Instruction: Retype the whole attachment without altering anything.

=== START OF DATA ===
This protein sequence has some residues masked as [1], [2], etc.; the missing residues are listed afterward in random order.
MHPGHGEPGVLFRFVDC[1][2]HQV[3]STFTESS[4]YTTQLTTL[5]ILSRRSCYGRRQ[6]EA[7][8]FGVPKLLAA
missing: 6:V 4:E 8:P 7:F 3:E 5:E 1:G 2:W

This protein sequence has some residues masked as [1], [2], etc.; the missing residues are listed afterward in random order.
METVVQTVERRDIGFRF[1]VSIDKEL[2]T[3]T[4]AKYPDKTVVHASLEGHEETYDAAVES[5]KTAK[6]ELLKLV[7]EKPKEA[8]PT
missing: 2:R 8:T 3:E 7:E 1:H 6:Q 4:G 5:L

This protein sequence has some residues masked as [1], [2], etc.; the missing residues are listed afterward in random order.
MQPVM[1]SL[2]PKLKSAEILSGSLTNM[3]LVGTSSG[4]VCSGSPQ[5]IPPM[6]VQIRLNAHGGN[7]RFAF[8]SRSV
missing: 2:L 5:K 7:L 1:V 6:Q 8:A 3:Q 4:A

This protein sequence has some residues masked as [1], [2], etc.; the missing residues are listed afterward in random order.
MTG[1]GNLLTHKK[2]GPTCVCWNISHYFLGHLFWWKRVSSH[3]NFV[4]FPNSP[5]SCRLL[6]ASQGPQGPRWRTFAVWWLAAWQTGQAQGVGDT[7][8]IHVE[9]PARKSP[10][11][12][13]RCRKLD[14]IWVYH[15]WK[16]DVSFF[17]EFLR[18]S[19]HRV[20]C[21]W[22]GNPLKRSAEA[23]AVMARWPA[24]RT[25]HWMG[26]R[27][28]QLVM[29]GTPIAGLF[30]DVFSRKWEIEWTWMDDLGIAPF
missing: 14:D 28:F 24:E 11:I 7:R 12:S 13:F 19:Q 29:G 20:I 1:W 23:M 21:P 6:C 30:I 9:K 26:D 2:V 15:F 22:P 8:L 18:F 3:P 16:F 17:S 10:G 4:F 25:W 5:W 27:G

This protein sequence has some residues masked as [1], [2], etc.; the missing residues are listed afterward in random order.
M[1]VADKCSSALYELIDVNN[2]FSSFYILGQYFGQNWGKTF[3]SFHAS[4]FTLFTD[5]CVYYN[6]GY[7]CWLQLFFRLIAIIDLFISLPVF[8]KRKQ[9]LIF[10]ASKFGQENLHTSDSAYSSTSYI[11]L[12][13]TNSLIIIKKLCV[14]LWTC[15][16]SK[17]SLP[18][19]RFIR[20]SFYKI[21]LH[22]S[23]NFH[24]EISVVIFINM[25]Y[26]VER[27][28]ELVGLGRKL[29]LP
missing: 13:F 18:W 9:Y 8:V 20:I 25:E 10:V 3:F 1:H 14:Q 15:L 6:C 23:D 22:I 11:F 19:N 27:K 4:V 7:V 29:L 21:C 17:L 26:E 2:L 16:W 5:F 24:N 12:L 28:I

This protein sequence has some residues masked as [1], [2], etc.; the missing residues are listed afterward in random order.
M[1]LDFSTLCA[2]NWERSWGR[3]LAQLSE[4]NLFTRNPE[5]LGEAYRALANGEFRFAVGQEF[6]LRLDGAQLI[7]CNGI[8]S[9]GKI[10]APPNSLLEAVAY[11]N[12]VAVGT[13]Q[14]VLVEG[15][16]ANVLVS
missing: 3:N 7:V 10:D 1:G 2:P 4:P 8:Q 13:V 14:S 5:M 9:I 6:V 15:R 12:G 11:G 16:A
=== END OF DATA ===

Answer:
This protein sequence has some residues masked as [1], [2], etc.; the missing residues are listed afterward in random order.
MHPGHGEPGVLFRFVDC[1][2]HQV[3]STFTESS[4]YTTQLTTL[5]ILSRRSCYGRRQ[6]EA[7][8]FGVPKLLAA
missing: 6:V 4:E 8:P 7:F 3:E 5:E 1:G 2:W

This protein sequence has some residues masked as [1], [2], etc.; the missing residues are listed afterward in random order.
METVVQTVERRDIGFRF[1]VSIDKEL[2]T[3]T[4]AKYPDKTVVHASLEGHEETYDAAVES[5]KTAK[6]ELLKLV[7]EKPKEA[8]PT
missing: 2:R 8:T 3:E 7:E 1:H 6:Q 4:G 5:L

This protein sequence has some residues masked as [1], [2], etc.; the missing residues are listed afterward in random order.
MQPVM[1]SL[2]PKLKSAEILSGSLTNM[3]LVGTSSG[4]VCSGSPQ[5]IPPM[6]VQIRLNAHGGN[7]RFAF[8]SRSV
missing: 2:L 5:K 7:L 1:V 6:Q 8:A 3:Q 4:A

This protein sequence has some residues masked as [1], [2], etc.; the missing residues are listed afterward in random order.
MTG[1]GNLLTHKK[2]GPTCVCWNISHYFLGHLFWWKRVSSH[3]NFV[4]FPNSP[5]SCRLL[6]ASQGPQGPRWRTFAVWWLAAWQTGQAQGVGDT[7][8]IHVE[9]PARKSP[10][11][12][13]RCRKLD[14]IWVYH[15]WK[16]DVSFF[17]EFLR[18]S[19]HRV[20]C[21]W[22]GNPLKRSAEA[23]AVMARWPA[24]RT[25]HWMG[26]R[27][28]QLVM[29]GTPIAGLF[30]DVFSRKWEIEWTWMDDLGIAPF
missing: 14:D 28:F 24:E 11:I 7:R 12:S 13:F 19:Q 29:G 20:I 1:W 23:M 21:P 6:C 30:I 9:K 26:D 2:V 15:F 22:P 8:L 18:F 3:P 16:F 17:S 10:G 4:F 25:W 5:W 27:G

This protein sequence has some residues masked as [1], [2], etc.; the missing residues are listed afterward in random order.
M[1]VADKCSSALYELIDVNN[2]FSSFYILGQYFGQNWGKTF[3]SFHAS[4]FTLFTD[5]CVYYN[6]GY[7]CWLQLFFRLIAIIDLFISLPVF[8]KRKQ[9]LIF[10]ASKFGQENLHTSDSAYSSTSYI[11]L[12][13]TNSLIIIKKLCV[14]LWTC[15][16]SK[17]SLP[18][19]RFIR[20]SFYKI[21]LH[22]S[23]NFH[24]EISVVIFINM[25]Y[26]VER[27][28]ELVGLGRKL[29]LP
missing: 13:F 18:W 9:Y 8:V 20:I 25:E 10:V 3:F 1:H 14:Q 15:L 6:C 23:D 22:I 11:F 19:N 27:K 4:V 7:V 29:L 21:C 17:L 26:E 2:L 16:W 5:F 24:N 12:L 28:I

This protein sequence has some residues masked as [1], [2], etc.; the missing residues are listed afterward in random order.
M[1]LDFSTLCA[2]NWERSWGR[3]LAQLSE[4]NLFTRNPE[5]LGEAYRALANGEFRFAVGQEF[6]LRLDGAQLI[7]CNGI[8]S[9]GKI[10]APPNSLLEAVAY[11]N[12]VAVGT[13]Q[14]VLVEG[15][16]ANVLVS
missing: 3:N 7:V 10:D 1:G 2:P 4:P 8:Q 13:V 14:S 5:M 9:I 6:V 15:R 12:G 11:G 16:A